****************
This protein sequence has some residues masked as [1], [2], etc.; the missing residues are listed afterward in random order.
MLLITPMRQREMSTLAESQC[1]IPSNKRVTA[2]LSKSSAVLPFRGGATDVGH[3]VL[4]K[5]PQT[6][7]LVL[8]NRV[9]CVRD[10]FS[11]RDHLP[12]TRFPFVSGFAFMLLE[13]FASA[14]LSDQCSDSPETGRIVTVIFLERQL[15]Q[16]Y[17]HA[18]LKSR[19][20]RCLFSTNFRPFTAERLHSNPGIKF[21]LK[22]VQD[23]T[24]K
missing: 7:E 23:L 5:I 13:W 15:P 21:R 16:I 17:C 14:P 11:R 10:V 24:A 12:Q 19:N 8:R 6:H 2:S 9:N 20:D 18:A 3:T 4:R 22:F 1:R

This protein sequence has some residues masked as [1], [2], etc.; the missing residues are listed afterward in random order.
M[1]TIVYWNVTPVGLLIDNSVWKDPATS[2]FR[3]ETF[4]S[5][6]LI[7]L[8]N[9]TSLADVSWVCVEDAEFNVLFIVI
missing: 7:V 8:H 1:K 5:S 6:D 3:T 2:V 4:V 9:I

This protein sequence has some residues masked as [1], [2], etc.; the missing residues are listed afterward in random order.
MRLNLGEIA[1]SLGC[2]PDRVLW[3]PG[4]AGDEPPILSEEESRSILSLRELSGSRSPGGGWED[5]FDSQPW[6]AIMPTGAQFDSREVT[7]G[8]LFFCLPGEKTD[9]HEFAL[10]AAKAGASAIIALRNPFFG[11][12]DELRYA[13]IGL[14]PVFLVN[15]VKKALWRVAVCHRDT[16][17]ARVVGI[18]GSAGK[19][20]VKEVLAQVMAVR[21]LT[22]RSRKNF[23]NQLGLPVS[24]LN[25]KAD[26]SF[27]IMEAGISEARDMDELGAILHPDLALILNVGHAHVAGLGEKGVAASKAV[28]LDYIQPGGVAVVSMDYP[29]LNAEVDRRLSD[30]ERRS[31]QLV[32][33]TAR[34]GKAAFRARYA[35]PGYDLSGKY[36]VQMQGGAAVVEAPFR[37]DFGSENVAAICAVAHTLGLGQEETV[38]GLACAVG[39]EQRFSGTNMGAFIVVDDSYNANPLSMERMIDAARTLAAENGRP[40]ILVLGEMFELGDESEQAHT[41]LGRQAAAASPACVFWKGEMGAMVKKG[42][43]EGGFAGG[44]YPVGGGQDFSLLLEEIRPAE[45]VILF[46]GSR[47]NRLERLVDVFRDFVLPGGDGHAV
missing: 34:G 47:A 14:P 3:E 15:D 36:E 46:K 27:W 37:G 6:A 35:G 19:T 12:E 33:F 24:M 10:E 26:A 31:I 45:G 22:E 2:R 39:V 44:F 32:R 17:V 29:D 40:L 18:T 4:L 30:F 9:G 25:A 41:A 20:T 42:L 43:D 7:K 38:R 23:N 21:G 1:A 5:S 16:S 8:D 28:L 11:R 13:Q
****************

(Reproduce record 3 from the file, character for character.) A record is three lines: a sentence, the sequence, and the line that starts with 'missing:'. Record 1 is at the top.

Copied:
This protein sequence has some residues masked as [1], [2], etc.; the missing residues are listed afterward in random order.
MRLNLGEIA[1]SLGC[2]PDRVLW[3]PG[4]AGDEPPILSEEESRSILSLRELSGSRSPGGGWED[5]FDSQPW[6]AIMPTGAQFDSREVT[7]G[8]LFFCLPGEKTD[9]HEFAL[10]AAKAGASAIIALRNPFFG[11][12]DELRYA[13]IGL[14]PVFLVN[15]VKKALWRVAVCHRDT[16][17]ARVVGI[18]GSAGK[19][20]VKEVLAQVMAVR[21]LT[22]RSRKNF[23]NQLGLPVS[24]LN[25]KAD[26]SF[27]IMEAGISEARDMDELGAILHPDLALILNVGHAHVAGLGEKGVAASKAV[28]LDYIQPGGVAVVSMDYP[29]LNAEVDRRLSD[30]ERRS[31]QLV[32][33]TAR[34]GKAAFRARYA[35]PGYDLSGKY[36]VQMQGGAAVVEAPFR[37]DFGSENVAAICAVAHTLGLGQEETV[38]GLACAVG[39]EQRFSGTNMGAFIVVDDSYNANPLSMERMIDAARTLAAENGRP[40]ILVLGEMFELGDESEQAHT[41]LGRQAAAASPACVFWKGEMGAMVKKG[42][43]EGGFAGG[44]YPVGGGQDFSLLLEEIRPAE[45]VILF[46]GSR[47]NRLERLVDVFRDFVLPGGDGHAV
missing: 34:G 47:A 14:P 3:E 15:D 36:E 46:K 27:W 37:G 6:A 35:G 19:T 12:E 33:F 24:M 10:E 26:A 31:I 45:G 22:E 2:R 39:V 44:F 32:R 17:V 29:D 40:L 18:T 4:L 30:F 9:G 25:A 41:A 20:T 42:L 43:D 7:K 38:R 23:N 21:G 1:A 5:S 16:S 8:D 28:L 11:R 13:Q